Fish Tales… another Roughan vocal, folk-like whimsy this time, with more of those oddball lead lines by Mitchell twining around the bass. Again, her voice is so high and soft that I can only catch the first words; things like “morning” and “shining” and “fish tales.” The drumming is this insistent double beat thing. The song makes me think of a summer seaside holiday but it’s raining and you can only watch the sea from the window. Aesthetically, it has a lot in common with early JPS Experience.

Evocation Of W.C. Fields… and this is another based around a wickedly wobbly stop-start rhythm, almost comically so (evoking the comedian in the title?) with Mitchell singing something like, “We wanna look / At W.C. Fields / Take his books / And burn ‘em up” (?). I’ve probably got that way wrong. The verse parts fuzz out into a much faster chorus section that has all sorts of dirty grungy notes thrust up against the rhythm section leading to some kind of freeform multi-part metallic howling.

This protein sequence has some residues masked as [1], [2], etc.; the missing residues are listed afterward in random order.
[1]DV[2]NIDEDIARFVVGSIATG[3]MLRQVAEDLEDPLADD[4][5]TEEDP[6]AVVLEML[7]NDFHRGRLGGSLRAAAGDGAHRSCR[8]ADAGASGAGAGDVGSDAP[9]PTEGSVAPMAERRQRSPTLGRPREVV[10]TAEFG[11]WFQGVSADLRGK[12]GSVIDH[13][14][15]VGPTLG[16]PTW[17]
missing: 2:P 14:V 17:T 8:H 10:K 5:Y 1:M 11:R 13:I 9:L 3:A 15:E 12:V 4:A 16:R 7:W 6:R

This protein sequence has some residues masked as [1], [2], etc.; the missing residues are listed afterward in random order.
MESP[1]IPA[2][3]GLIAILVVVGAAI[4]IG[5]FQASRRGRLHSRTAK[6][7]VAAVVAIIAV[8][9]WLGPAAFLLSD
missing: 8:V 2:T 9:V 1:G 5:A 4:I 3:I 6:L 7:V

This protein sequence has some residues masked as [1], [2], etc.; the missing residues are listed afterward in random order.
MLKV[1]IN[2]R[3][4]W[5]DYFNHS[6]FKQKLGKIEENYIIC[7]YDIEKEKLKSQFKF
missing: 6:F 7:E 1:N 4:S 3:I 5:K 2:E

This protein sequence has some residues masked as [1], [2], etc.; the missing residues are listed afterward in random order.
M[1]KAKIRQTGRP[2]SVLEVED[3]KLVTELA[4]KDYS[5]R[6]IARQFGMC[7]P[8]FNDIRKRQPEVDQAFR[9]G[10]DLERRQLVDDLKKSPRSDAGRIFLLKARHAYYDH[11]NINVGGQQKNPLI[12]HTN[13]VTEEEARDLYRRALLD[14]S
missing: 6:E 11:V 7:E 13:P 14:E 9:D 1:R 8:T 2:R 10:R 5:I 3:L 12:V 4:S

Mud Sacrifice… is all heavy menace and eerie darkness, like a virgin-slaying midnight ritual song: “[Something] rises to a medieval sky,” while the “trees are all leaving” and “the sea is drowning … down on its knees.” Mitchell seems to be ripping his vocal chords out to bring us this gargled howl, some kind of semi-demonic yelping. As the song continues with its growling, lurching riff, he starts stretching out his words in these frighteningly agonizing tones, like a man pulling a knife out of his chest. Pretty freaky stuff.